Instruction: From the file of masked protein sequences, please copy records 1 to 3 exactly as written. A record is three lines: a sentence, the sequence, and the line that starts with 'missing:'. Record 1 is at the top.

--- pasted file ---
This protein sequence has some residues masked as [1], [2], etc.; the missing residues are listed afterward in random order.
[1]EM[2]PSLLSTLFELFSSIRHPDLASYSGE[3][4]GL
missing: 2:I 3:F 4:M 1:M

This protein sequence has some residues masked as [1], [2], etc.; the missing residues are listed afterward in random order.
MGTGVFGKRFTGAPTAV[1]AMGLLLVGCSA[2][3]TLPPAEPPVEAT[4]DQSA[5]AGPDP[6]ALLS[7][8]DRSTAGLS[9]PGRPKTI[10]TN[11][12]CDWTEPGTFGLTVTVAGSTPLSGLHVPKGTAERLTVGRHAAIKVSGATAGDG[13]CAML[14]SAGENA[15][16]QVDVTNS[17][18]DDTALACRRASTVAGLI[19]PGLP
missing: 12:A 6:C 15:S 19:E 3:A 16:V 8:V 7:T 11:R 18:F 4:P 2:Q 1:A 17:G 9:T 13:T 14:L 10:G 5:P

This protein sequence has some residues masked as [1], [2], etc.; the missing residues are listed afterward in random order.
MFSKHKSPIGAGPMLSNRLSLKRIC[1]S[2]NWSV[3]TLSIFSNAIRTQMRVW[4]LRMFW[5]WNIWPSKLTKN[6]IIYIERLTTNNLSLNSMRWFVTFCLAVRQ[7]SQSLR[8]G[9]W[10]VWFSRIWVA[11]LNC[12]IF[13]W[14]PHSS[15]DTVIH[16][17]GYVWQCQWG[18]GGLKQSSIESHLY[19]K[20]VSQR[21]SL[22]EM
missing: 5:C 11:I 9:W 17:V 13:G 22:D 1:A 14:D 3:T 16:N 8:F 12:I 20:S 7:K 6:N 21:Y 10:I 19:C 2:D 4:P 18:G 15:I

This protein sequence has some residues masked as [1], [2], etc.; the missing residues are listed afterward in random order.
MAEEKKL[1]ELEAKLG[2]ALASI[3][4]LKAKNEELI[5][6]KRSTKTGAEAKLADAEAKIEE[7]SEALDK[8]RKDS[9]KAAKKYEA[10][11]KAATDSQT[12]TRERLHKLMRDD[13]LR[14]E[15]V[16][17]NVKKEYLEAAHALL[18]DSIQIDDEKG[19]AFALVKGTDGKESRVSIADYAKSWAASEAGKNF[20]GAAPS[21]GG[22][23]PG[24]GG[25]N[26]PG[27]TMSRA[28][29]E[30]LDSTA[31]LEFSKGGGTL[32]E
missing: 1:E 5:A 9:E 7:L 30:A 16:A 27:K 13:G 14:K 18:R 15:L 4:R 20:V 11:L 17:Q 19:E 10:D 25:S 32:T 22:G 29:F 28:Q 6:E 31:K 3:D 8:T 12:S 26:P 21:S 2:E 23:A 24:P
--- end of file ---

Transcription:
This protein sequence has some residues masked as [1], [2], etc.; the missing residues are listed afterward in random order.
[1]EM[2]PSLLSTLFELFSSIRHPDLASYSGE[3][4]GL
missing: 2:I 3:F 4:M 1:M

This protein sequence has some residues masked as [1], [2], etc.; the missing residues are listed afterward in random order.
MGTGVFGKRFTGAPTAV[1]AMGLLLVGCSA[2][3]TLPPAEPPVEAT[4]DQSA[5]AGPDP[6]ALLS[7][8]DRSTAGLS[9]PGRPKTI[10]TN[11][12]CDWTEPGTFGLTVTVAGSTPLSGLHVPKGTAERLTVGRHAAIKVSGATAGDG[13]CAML[14]SAGENA[15][16]QVDVTNS[17][18]DDTALACRRASTVAGLI[19]PGLP
missing: 12:A 6:C 15:S 19:E 3:A 16:V 8:V 7:T 11:R 18:F 4:P 2:Q 1:A 17:G 9:T 13:T 14:L 10:G 5:P

This protein sequence has some residues masked as [1], [2], etc.; the missing residues are listed afterward in random order.
MFSKHKSPIGAGPMLSNRLSLKRIC[1]S[2]NWSV[3]TLSIFSNAIRTQMRVW[4]LRMFW[5]WNIWPSKLTKN[6]IIYIERLTTNNLSLNSMRWFVTFCLAVRQ[7]SQSLR[8]G[9]W[10]VWFSRIWVA[11]LNC[12]IF[13]W[14]PHSS[15]DTVIH[16][17]GYVWQCQWG[18]GGLKQSSIESHLY[19]K[20]VSQR[21]SL[22]EM
missing: 5:C 11:I 9:W 17:V 13:G 22:D 1:A 14:D 3:T 16:N 8:F 12:I 20:S 7:K 6:N 21:Y 10:I 19:C 2:D 4:P 18:G 15:I